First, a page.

There would be no legal fees for a malpractice claim. The lawyer would get paid contingent on a settlement or winning in court and his fees would come from that. No out of pocket expenses.
 

tlwmkw

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You are right that if you can get a lawyer to take this as a malpractice on a contingency basis then there would be no up front fee (but they would take 30% of any award). With this type of situation I don't think you would be looking at a large amount of money and therefore I don't think a lawyer would do this on a contingency basis. For these reasons I continue to warn the OP to avoid entanglement with lawyers. They will charge a fee for any work done and won't want 30% of a small amount that you might collect on this. Their fee will be more than the 30%.
 

Jennie

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There will be no fee for a consultation with any attorney who specializes in malpractise cases. Call the local Bar Association for the name of 3 attorneys who specialize in this area. Then contact one or more of them by phone. They (or a paralegal assistant) will obtain the pertinent information from you and if they feel the case may be worth taking, they will schedule an office interview. They may have successfully litigated similar cases before and will discuss the legal process and possible outcomes.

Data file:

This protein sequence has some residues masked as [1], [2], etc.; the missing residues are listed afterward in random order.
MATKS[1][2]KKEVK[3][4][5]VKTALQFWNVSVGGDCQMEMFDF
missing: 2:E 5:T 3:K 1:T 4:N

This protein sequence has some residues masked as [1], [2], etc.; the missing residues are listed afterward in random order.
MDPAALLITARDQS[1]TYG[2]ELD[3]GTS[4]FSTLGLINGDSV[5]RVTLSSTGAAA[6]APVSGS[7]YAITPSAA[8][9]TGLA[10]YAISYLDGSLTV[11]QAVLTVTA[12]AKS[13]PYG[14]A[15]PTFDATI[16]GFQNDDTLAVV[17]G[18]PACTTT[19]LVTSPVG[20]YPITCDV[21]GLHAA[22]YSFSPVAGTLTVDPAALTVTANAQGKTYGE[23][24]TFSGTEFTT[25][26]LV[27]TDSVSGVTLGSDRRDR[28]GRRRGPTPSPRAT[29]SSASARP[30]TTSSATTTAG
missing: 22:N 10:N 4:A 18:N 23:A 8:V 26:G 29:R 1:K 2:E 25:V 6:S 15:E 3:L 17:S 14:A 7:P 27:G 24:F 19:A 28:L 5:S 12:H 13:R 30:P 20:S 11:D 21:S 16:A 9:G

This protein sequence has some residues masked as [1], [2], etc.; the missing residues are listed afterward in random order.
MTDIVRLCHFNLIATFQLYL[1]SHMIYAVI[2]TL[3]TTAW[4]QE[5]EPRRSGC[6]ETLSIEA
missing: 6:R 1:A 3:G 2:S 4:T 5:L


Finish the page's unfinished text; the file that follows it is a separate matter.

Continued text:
Malpractise attorneys will know dentists whom they can call upon to evaluate the situation and give an opinion as to possible future problems that may arise as a result of the error.

What this dentist did seems grossly incompetent and could be related to some mental problem or substance abuse issues. You should contact the government agency that oversees dental licensing and professional conduct in his jurisdiction to see if there have been any malpractise allegations and/or judgments filed against him. This info can often times be found on the Internet. You don't have to let them know initially the reason for your inquiry. A lot of people check when trying to choose a health care practitioner.

For sure if there have been prior complaints or judgments, you should file a report and let the authorities investigate and take appropriate action, if necessary, to prevent him from victimizing others.

If a malpractise attorney shows some interest, he or she will take this step for you.

As others have pointed out, there may be future pain, cost, and suffering due to his mistake. He may not be available to provide free treatment if it becomes necessary. And even if he is available, you probably will not want to trust him again.
 
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gmarine

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You are right that if you can get a lawyer to take this as a malpractice on a contingency basis then there would be no up front fee (but they would take 30% of any award). With this type of situation I don't think you would be looking at a large amount of money and therefore I don't think a lawyer would do this on a contingency basis. For these reasons I continue to warn the OP to avoid entanglement with lawyers. They will charge a fee for any work done and won't want 30% of a small amount that you might collect on this. Their fee will be more than the 30%.